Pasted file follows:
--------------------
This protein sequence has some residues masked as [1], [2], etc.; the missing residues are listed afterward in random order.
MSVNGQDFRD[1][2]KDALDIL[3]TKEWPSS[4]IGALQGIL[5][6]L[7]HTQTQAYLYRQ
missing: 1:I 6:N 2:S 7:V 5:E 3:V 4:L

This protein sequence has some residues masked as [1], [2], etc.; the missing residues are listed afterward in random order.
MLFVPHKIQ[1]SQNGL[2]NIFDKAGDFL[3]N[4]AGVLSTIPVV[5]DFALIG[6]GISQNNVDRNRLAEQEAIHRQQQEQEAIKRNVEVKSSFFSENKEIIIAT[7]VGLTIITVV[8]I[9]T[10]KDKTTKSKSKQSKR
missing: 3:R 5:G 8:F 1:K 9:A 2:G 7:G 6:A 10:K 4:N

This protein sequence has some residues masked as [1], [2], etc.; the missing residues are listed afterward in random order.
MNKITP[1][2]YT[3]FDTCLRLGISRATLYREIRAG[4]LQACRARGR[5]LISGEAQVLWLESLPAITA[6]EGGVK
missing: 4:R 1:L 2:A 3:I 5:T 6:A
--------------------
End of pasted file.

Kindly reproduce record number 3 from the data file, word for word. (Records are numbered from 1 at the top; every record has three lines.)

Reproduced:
This protein sequence has some residues masked as [1], [2], etc.; the missing residues are listed afterward in random order.
MNKITP[1][2]YT[3]FDTCLRLGISRATLYREIRAG[4]LQACRARGR[5]LISGEAQVLWLESLPAITA[6]EGGVK
missing: 4:R 1:L 2:A 3:I 5:T 6:A